Junior Mints are NOT the only thing left in patients after surgery

Junior Mints are NOT the only thing left in patients after surgery

In 1993, the Jerry Seinfeld TV show aired an episode in which a patient had a Junior Mint sewed up inside of him by inadvertent mistake. That TV parody is one of many historic episodes that propelled the show into tv lore. Today with the advances in modern medicine, how often does something get sewn up in the human body after surgery. The answer is startling….Twelve Times or More a Day Surgeons Sew Up a Patient With Some Kind of Supplies Still In the Patient

Retained Surgical Item, the medical phrase for when a person undergoes a surgery and some kind of surgical item is left inside the person. Though egregious and completely preventable, this happens often enough to warrant the medical phrase to exist. This problem that the medical world deems should never happen does about twelve times a day according to a recent U.S.A. Today article.

Thousands of patients yearly leave the operation table with surgical supplies or items still inside their body. The horror stories include metal instruments or clamps that remained inside after the surgery. However, the most common is gauze or a surgical sponge that is utilized during the surgery to wipe away blood. The patients with these sponges or gauze inside their bodies often going for years without realizing what had take place. Infections already set in by the time most are discovered. The fallout to the patient can be as serious as death or loss of intestines.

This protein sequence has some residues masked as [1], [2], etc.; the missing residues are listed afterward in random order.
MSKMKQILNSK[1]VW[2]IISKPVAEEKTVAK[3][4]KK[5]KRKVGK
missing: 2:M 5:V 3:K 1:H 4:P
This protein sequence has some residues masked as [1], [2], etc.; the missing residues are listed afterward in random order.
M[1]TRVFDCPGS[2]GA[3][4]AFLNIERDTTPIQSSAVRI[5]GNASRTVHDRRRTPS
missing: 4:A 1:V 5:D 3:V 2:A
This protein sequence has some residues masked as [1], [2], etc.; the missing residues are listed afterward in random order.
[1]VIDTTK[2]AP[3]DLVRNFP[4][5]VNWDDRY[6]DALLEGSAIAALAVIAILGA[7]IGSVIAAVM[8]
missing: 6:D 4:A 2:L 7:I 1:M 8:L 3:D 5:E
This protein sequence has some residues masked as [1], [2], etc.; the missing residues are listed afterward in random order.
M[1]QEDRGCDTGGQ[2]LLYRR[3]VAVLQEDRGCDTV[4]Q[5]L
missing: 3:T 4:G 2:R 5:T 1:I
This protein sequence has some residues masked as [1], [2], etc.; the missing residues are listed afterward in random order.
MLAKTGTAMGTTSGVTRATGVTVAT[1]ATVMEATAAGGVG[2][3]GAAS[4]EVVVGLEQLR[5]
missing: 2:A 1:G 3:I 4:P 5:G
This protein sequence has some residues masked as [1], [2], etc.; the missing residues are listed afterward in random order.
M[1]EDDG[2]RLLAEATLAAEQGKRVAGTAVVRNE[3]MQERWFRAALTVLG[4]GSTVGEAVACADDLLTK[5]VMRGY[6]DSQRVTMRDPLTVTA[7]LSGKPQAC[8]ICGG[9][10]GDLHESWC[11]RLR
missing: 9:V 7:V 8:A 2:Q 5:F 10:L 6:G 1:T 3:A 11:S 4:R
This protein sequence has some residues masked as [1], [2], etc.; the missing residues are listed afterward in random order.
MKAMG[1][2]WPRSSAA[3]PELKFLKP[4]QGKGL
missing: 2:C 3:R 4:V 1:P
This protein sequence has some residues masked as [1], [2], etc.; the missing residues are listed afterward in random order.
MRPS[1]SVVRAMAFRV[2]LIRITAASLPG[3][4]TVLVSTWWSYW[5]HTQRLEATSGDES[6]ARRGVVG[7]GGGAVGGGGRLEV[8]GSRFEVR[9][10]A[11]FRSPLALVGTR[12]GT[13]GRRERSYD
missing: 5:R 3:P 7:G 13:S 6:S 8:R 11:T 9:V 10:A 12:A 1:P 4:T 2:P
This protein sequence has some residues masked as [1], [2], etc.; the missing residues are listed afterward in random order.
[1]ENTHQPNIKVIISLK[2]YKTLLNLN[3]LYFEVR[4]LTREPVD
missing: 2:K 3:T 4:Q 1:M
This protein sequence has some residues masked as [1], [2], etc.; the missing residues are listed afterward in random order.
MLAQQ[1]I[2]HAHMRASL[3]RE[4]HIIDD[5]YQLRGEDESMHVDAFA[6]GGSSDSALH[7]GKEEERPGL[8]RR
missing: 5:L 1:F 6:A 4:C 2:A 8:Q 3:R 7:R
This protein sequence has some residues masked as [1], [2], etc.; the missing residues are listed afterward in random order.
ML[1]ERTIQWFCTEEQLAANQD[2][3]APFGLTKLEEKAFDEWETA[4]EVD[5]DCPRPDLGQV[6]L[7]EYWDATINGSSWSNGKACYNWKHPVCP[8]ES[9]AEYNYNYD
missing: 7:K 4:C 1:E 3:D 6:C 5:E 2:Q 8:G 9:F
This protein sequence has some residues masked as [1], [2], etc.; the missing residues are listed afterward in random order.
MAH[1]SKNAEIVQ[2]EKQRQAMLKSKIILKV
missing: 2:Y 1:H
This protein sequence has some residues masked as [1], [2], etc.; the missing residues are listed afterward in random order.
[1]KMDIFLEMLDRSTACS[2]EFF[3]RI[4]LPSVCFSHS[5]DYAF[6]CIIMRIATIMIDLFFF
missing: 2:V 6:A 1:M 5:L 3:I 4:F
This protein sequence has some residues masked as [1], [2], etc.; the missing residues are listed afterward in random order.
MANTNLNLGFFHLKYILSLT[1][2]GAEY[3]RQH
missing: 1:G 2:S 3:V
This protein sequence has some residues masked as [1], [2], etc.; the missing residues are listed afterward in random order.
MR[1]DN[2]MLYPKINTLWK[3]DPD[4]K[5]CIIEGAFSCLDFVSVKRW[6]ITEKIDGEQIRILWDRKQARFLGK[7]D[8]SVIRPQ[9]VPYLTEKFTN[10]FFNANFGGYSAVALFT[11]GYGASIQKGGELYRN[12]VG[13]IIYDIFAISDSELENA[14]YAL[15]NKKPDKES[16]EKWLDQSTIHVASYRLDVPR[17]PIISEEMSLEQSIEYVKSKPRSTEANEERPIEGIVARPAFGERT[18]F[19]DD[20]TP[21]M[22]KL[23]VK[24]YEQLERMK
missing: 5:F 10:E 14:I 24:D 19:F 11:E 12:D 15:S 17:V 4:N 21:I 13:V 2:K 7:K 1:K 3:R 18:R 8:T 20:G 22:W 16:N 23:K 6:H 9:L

Retained Surgical Sponge evidence presented by a medical malpractice attorneyHospitals are not forced to report these botched surgeries to any type of federal oversight, so numbers of instances cannot be exactly known. Studies suggest that incidents of remaining surgical items inside a person after surgery can be as high as six thousand per year. Sponges account for more than two-thirds of the incidents.

So far hospitals have avoided or resisted technology that would keep this from re-occurring. Electronic tracking of sponges and gauze does exist, but fewer than fifteen percent (15%) of hospitals utilize the readily available technology. The tracking technology would only add eight ($8) to twelve ($12) dollars to the surgery cost. Though this would limit liability concerns for malpractice lawsuits , the minimal cost has not been accepted by most hospitals.

At DANIELS & HANNAN, the Attorneys pride themselves in staying informed of the latest news and evidence in the medical community. If you or a loved one has had surgery performed and a sponge or other instrument was left inside the body, contact us for a free consultation. Don’t Delay, Call Today….You don’t pay unless we win (941) 932-8007.

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